Oil prices edged higher on Friday but were set to end the week broadly steady as sluggish economic growth in China, the world’s biggest crude importer, raised concerns about fuel demand and countered optimism from the signing of a China-U.S. trade deal.
The world’s second-largest economy grew by 6.1 per cent in 2019, its slowest expansion in 29 years, government data showed on Friday.
“A well-expected fourth-quarter China GDP rate (6 per cent) provided little clue for oil price trading on Friday morning, and mounting downward economic pressure will perhaps limit oil’s upside in the mid- to long-term,” said Margaret Yang, market analyst at CMC Markets.
Brent crude futures were up 44 cents at $65.06 by 1014 GMT.
US West Texas Intermediate futures were up 35 cents at $58.87 a barrel.
Oil rose on Thursday after China and the United States signed their Phase 1 trade accord.
The mood was further boosted after the US Senate approved changes to the US-Mexico-Canada Free Trade Agreement.
Surging Chinese demand as seen in refinery throughput figures offset the less positive economic growth data.
In 2019, Chinese refineries processed 651.98 million tonnes of crude oil, equal to a record high 13.04 million barrels per day, and up 7.6 per cent from 2018, government data showed. Throughput also set a monthly record for December.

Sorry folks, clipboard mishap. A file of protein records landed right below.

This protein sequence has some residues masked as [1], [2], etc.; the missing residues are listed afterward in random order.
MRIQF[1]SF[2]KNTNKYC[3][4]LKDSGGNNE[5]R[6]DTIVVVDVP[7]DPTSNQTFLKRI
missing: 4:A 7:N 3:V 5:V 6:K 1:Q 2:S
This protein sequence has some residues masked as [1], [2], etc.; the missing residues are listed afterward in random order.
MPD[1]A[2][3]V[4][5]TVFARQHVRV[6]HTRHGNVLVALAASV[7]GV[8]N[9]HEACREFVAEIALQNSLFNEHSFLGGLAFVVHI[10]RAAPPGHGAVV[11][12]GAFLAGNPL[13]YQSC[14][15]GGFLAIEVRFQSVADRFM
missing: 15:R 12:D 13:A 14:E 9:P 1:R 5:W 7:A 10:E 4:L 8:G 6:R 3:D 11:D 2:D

“The increase in China’s refinery capacity is reshaping the trade flows of refined products, while the increase in US crude oil production is reshaping the trade flows of crude oil,” Olivier Jakob of consultancy Petromatrix said.
Forecasts by two major agencies of a surplus in supplies this year also weighed on prices.
The International Energy Agency offered a bearish view of the oil market outlook for 2020 on Thursday.
OPEC supply will exceed demand for its crude, the IEA forecast, even if OPEC member states comply fully with output cuts agreed with Russia and other producers in a grouping known as OPEC+.
The IEA view is somewhat reflected by the Organization of Petroleum Exporting Countries’ own view which found non-OPEC supply this year growing by more than overall demand.
“If global oil demand continues at last year’s weaker than normal 1% growth rate also in 2020 and 2021 then OPEC and its allies might be forced to switch strategy to ‘volume over price’ once again,” Commerzbank said.
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